Keith Hollingsworth, Ph.D., Professor of Business Administration, Morehouse College

Keith Hollingsworth is a Professor of Business Administration at Morehouse College, where he has served since 1994.  He also served as Chair of the Business Administration department from 2007 – 2018,  and is currently the Interim Department Chair. Hollingsworth currently co-chairs the Committee for Curriculum and Educational Policy. His classes include Data Analytics & Modeling and Black Entrepreneurial History in the US. In 2003, Hollingsworth was the recipient of the Vulcan Materials Teaching Excellence Award for Morehouse College and the Maroon Tiger, the school newspaper, has selected him among the Educators of the Year four times (2004, 2007, 2011, 2012). He received his B.S., M.S. and Ph.D. in Industrial Engineering from the Georgia Institute of Technology in 1990, 1992, and 1995 respectively. His initial research was in productivity analysis, especially data envelopment analysis, but he has shifted into the areas of business leadership and business history. 

Dr. Hollingsworth has published in Accounting Historians Journal and the Journal of Management History. His paper in Accounting Historians Journal recovered the identity of one of the South’s first Black CPAs (and Morehouse College’s first alumnus with a CPA). In October 2021, he spoke at the Keller Center at Princeton University on “Working Twice as Hard to get Half as Much: Earning Legitimacy as a Black Business in History”. Hollingsworth is a native of southern Georgia and a first-generation college graduate. He currently attends and is active at All Saints Episcopal Church.

Hannibal B. Johnson, Esq., Author, Attorney and Consultant

Hannibal B. Johnson is a graduate of Harvard Law School. He did his undergraduate work at The University of Arkansas, where he completed a double major in economics and sociology. Johnson is an attorney, author, and independent consultant specializing in diversity & inclusion/cultural competence issues and nonprofit governance. Johnson has also served as an adjunct professor at The University of Tulsa College of Law (legal writing; legal ethics), Oklahoma State University (leadership and group dynamics; business law [MBA Program]), and the University of Oklahoma (ethics; cultural diversity; race & reason; The 1921 Tulsa Race Riot; nonprofit leadership & management).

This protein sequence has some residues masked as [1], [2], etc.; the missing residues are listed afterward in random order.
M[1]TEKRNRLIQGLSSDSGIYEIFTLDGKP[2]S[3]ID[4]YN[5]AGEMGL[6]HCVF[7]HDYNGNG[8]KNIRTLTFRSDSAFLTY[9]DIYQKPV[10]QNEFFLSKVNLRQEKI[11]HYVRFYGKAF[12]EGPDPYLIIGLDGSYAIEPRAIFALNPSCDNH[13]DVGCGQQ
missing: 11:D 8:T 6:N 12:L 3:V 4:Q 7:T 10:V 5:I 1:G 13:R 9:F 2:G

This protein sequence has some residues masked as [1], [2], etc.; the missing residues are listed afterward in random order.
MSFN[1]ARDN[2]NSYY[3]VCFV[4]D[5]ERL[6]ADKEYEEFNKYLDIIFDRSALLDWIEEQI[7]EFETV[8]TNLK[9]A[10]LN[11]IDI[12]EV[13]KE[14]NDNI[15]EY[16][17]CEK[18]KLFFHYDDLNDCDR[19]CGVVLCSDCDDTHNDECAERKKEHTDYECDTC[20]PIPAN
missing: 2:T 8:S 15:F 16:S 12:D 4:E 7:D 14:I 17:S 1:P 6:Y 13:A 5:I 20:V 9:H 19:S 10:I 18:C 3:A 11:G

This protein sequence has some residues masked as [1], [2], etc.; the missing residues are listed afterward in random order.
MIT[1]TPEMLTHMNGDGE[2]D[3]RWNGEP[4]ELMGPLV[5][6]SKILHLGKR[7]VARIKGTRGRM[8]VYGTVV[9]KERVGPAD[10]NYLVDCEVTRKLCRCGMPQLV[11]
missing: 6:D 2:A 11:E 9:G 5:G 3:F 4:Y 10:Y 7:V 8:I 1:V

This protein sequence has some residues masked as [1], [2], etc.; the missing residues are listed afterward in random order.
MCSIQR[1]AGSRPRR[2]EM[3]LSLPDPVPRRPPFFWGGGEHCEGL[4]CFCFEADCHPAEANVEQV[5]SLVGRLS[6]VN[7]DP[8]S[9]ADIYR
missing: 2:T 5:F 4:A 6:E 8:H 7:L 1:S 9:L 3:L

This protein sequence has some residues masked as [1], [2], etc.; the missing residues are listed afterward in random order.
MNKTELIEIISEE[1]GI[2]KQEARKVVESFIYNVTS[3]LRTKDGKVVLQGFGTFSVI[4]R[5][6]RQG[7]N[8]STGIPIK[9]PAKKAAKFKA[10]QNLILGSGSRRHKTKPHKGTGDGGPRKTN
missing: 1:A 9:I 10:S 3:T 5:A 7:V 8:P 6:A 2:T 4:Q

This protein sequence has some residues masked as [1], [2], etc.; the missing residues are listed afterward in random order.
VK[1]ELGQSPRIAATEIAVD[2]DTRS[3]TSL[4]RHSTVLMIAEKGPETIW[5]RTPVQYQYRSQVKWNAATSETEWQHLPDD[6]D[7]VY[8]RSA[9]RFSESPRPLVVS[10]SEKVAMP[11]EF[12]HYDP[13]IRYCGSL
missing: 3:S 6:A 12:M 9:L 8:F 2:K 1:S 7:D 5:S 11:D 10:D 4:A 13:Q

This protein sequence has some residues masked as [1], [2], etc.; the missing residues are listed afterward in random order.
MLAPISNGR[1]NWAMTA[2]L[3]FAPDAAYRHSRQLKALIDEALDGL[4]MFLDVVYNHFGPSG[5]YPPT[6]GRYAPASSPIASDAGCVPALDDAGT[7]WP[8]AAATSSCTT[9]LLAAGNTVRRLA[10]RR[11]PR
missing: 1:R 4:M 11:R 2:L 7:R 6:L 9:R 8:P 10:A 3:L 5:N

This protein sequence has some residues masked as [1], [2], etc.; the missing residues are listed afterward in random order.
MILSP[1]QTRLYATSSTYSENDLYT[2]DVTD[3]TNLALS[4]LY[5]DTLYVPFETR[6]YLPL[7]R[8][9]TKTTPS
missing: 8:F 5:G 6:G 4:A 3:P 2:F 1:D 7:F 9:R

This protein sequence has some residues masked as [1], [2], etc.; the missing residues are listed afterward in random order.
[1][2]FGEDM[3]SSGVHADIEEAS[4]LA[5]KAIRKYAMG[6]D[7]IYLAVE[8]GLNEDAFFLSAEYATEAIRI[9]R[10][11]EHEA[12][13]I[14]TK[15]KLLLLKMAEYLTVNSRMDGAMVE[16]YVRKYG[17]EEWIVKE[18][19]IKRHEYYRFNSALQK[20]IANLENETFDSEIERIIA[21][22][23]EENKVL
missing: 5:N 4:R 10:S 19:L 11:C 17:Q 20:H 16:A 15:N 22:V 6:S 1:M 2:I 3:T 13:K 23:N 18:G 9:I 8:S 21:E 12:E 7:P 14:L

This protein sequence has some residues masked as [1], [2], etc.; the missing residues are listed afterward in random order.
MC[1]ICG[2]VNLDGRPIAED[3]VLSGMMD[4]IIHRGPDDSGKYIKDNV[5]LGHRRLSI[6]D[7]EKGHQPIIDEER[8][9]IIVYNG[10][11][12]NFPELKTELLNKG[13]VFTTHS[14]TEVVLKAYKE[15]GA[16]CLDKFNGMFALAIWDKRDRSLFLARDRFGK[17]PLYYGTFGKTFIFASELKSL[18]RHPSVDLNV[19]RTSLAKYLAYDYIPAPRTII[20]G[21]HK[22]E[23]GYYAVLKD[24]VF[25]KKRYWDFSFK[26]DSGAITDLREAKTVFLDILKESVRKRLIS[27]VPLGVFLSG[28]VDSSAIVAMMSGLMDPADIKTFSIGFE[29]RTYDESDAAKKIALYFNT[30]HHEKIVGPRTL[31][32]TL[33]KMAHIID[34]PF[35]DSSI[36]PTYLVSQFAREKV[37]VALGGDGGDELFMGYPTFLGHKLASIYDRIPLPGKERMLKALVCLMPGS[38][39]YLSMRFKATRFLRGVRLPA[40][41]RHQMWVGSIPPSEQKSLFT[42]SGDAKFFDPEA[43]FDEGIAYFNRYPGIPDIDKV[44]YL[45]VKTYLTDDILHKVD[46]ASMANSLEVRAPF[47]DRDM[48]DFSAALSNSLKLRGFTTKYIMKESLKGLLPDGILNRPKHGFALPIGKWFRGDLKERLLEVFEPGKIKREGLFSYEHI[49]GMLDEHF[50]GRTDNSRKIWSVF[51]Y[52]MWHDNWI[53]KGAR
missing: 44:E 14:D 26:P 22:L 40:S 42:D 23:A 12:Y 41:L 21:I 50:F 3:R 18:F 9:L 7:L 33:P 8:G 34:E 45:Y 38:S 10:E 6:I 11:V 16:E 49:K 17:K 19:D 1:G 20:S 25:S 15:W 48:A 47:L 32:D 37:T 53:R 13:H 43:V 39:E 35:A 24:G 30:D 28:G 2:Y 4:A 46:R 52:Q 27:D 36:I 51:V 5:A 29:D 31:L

Johnson serves on the federal 400 Years of African-American History Commission, a body charged with planning, developing, and implementing activities appropriate to the 400th anniversary of the arrival, in 1619, of Africans in the English colonies at Point Comfort, Virginia. He chairs the Education Committee for the 1921 Tulsa Race Massacre Centennial Commission. Johnson is past president of Leadership Tulsa, the Metropolitan Tulsa Urban League, and the Northeast Oklahoma Black Lawyers Association. He served as chair of the board of directors of The Community Leadership Association, an international leadership organization, during 2001 – 2002, is a founding director of the Oklahoma Appleseed Center for Law and Justice, and is past chair of the board of the Oklahoma Department of Libraries. He has also served on the Oklahoma Advisory Committee for the United States Commission on Civil Rights. Johnson directed Anytown, Oklahoma, a statewide human relations camp for teens, for more than a decade, and served on the Advisory Board of the Mayborn Literary Nonfiction Writers Conference of the Southwest.

Johnson served as chairman of board of directors of The Rotary Club of Tulsa, 2015 – 2016, chaired the Club’s Diversity and Inclusion Committee during that same period, and served as the Club’s President during 2018 – 2019. He has served on the Institutional Review Board for Oklahoma State University Center for Health Sciences, and is past chair of the board of directors of the Foundation for Tulsa Schools. He has also served as a member of the board of directors of the Oklahoma Humanities Council. He served on the Programs Committee for the John Hope Franklin Center for Reconciliation and organized the Center’s annual symposium for several years. In 2004, Johnson graduated with the inaugural class of the national “Connecting Community Fellowship Program” based in Richmond, Virginia.